August 2020 was a month abound with significance. Raudlatun, together with the members of Kobher Women, bought the necessary tools and ingredients in order to produce herbal remedies.  They then started to practise making the turmeric and tamarind herbal drink and herbal medicine for various illnesses, however their first test still failed. The following week, the women of Kobher Women tried the practice again, with the assistance of a local mentor along with Cattleya from the Empu Community. Thanks to this assistance, Kobher Women acquired the relevant information for making herbal medicines, kitchen safety, and packaging. At first they produced around 10 bottles of the herbal remedy, which they promoted through word of mouth, WhatsApp groups, and Facebook. After this, Kobher Women were able to produce hundreds of the remedies ready to be steeped, thanks to regular customers and resellers. In three months, Kobher Women had already made profits of around Rp 1,000,000 from sales of the herbal remedies. These funds were then put towards their weekly savings.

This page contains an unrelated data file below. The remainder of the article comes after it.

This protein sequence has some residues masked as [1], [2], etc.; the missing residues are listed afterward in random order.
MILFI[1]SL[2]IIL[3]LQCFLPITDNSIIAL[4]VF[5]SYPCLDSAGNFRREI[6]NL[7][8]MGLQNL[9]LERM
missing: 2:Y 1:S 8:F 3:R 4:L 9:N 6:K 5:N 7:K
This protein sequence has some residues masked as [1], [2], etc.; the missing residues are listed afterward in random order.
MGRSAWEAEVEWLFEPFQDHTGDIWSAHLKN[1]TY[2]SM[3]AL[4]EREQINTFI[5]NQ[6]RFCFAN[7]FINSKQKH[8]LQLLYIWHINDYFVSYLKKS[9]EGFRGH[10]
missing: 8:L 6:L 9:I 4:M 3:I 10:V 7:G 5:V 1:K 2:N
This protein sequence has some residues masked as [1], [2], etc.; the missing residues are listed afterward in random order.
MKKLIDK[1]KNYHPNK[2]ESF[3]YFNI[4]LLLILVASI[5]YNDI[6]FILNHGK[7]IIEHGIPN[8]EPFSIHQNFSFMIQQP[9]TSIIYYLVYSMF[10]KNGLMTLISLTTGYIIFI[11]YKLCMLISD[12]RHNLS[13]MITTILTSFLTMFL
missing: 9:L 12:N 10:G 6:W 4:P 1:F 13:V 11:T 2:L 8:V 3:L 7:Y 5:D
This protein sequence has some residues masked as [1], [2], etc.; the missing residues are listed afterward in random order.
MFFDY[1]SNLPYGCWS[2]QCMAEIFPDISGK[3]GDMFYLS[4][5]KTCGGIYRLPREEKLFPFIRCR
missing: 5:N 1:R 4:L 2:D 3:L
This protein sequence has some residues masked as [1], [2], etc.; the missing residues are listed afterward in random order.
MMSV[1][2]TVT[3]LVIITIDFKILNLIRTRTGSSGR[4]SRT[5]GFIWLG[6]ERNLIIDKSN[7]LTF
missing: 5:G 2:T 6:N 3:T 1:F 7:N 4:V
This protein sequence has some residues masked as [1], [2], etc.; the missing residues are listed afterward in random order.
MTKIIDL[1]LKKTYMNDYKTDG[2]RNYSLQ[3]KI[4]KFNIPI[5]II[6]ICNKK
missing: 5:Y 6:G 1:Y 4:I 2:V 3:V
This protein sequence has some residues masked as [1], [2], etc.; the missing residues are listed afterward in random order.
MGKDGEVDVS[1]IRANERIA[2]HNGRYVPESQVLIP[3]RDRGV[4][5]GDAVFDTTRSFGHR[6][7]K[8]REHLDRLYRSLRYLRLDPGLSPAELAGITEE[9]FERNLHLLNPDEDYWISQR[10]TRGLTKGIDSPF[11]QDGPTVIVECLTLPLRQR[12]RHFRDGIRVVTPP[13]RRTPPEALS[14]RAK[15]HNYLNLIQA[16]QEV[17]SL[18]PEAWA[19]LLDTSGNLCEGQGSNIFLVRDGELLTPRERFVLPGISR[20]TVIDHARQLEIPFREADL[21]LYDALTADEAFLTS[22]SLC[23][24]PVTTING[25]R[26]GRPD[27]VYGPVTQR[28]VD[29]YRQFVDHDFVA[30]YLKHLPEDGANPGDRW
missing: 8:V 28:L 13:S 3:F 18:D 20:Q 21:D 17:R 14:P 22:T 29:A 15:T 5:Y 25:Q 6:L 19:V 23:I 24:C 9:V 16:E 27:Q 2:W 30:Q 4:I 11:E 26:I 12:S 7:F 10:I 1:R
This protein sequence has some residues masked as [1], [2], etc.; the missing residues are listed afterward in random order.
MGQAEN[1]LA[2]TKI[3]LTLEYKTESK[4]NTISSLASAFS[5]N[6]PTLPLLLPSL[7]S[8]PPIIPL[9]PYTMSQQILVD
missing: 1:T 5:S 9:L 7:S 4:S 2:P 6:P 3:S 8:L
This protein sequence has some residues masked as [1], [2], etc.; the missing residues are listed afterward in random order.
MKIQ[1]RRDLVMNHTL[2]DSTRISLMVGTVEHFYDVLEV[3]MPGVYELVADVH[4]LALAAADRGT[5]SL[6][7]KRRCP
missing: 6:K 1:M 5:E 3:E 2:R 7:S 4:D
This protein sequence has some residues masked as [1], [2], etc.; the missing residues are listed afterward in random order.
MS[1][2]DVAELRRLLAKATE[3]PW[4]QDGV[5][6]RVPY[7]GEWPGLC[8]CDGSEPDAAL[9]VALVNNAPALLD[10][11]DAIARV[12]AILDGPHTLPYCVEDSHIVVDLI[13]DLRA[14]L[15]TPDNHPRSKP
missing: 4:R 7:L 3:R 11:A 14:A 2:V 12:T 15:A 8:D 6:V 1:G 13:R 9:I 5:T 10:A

The activity of producing the herbal remedies has brought new zest for life. Kobher Women’s members even got the nickname ‘Swara Rahima herbal remedy women’. “A lot of the benefits from gathering in this group, are not only for yourself, but for your family too. Among the agendas we have had, one of them was to make the herbal remedies. By joining this group, we can socialise with other women and mothers,” said Fitri, the treasurer of Kobher Women. In having these activities, there is socialisation and fellow members can openly share their personal experiences and build a safe space.